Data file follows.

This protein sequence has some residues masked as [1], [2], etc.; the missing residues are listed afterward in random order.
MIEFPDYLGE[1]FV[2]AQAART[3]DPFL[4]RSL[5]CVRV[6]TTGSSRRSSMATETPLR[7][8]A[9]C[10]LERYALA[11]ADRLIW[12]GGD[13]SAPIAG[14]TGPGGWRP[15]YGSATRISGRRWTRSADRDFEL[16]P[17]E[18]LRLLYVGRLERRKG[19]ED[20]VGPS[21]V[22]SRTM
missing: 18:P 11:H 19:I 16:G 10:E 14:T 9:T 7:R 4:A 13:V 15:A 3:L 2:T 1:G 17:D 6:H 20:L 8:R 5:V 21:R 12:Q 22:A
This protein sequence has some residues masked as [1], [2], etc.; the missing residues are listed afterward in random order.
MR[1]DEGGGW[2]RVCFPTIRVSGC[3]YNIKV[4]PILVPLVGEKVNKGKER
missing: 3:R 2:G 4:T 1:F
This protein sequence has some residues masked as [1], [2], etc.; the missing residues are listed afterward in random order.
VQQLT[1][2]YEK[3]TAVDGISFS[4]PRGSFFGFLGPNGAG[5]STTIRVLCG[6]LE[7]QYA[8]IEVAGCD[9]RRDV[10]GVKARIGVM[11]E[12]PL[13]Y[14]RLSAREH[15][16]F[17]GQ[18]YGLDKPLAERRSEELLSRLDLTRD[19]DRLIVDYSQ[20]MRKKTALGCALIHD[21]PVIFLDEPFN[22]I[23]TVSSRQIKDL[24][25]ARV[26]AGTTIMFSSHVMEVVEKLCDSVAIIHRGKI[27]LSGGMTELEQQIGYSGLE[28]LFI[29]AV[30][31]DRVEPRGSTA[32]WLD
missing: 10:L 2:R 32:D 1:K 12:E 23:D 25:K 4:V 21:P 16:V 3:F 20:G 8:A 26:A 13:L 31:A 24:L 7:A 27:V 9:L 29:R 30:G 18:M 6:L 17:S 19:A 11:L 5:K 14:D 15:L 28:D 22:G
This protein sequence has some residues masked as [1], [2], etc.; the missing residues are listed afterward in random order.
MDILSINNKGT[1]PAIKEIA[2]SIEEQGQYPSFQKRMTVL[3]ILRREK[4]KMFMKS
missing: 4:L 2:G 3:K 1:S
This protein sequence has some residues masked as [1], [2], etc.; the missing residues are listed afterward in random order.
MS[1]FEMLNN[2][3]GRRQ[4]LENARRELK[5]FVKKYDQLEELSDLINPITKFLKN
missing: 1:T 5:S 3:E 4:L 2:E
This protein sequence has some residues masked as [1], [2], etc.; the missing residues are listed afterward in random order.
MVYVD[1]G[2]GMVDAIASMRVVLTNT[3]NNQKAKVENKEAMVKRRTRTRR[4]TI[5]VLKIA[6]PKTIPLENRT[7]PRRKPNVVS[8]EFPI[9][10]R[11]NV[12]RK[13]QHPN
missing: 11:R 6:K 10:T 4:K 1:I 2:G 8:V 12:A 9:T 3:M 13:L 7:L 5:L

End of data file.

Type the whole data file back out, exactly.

This protein sequence has some residues masked as [1], [2], etc.; the missing residues are listed afterward in random order.
MIEFPDYLGE[1]FV[2]AQAART[3]DPFL[4]RSL[5]CVRV[6]TTGSSRRSSMATETPLR[7][8]A[9]C[10]LERYALA[11]ADRLIW[12]GGD[13]SAPIAG[14]TGPGGWRP[15]YGSATRISGRRWTRSADRDFEL[16]P[17]E[18]LRLLYVGRLERRKG[19]ED[20]VGPS[21]V[22]SRTM
missing: 18:P 11:H 19:I 16:G 10:E 14:T 9:T 7:R 4:A 13:V 15:A 3:L 2:T 1:G 17:D 6:H 20:L 8:R 5:V 21:R 12:Q 22:A
This protein sequence has some residues masked as [1], [2], etc.; the missing residues are listed afterward in random order.
MR[1]DEGGGW[2]RVCFPTIRVSGC[3]YNIKV[4]PILVPLVGEKVNKGKER
missing: 3:R 2:G 4:T 1:F
This protein sequence has some residues masked as [1], [2], etc.; the missing residues are listed afterward in random order.
VQQLT[1][2]YEK[3]TAVDGISFS[4]PRGSFFGFLGPNGAG[5]STTIRVLCG[6]LE[7]QYA[8]IEVAGCD[9]RRDV[10]GVKARIGVM[11]E[12]PL[13]Y[14]RLSAREH[15][16]F[17]GQ[18]YGLDKPLAERRSEELLSRLDLTRD[19]DRLIVDYSQ[20]MRKKTALGCALIHD[21]PVIFLDEPFN[22]I[23]TVSSRQIKDL[24][25]ARV[26]AGTTIMFSSHVMEVVEKLCDSVAIIHRGKI[27]LSGGMTELEQQIGYSGLE[28]LFI[29]AV[30][31]DRVEPRGSTA[32]WLD
missing: 10:L 2:R 32:D 1:K 12:E 23:D 25:K 4:V 21:P 16:V 3:F 20:G 8:A 26:A 13:L 31:A 24:L 7:A 27:V 9:L 29:R 30:G 18:M 6:L 17:S 19:A 11:L 5:K 14:D 15:L 28:D 22:G
This protein sequence has some residues masked as [1], [2], etc.; the missing residues are listed afterward in random order.
MDILSINNKGT[1]PAIKEIA[2]SIEEQGQYPSFQKRMTVL[3]ILRREK[4]KMFMKS
missing: 4:L 2:G 3:K 1:S
This protein sequence has some residues masked as [1], [2], etc.; the missing residues are listed afterward in random order.
MS[1]FEMLNN[2][3]GRRQ[4]LENARRELK[5]FVKKYDQLEELSDLINPITKFLKN
missing: 1:T 5:S 3:E 4:L 2:E
This protein sequence has some residues masked as [1], [2], etc.; the missing residues are listed afterward in random order.
MVYVD[1]G[2]GMVDAIASMRVVLTNT[3]NNQKAKVENKEAMVKRRTRTRR[4]TI[5]VLKIA[6]PKTIPLENRT[7]PRRKPNVVS[8]EFPI[9][10]R[11]NV[12]RK[13]QHPN
missing: 11:R 6:K 10:T 4:K 1:I 2:G 8:V 12:A 9:T 3:M 13:L 7:L 5:L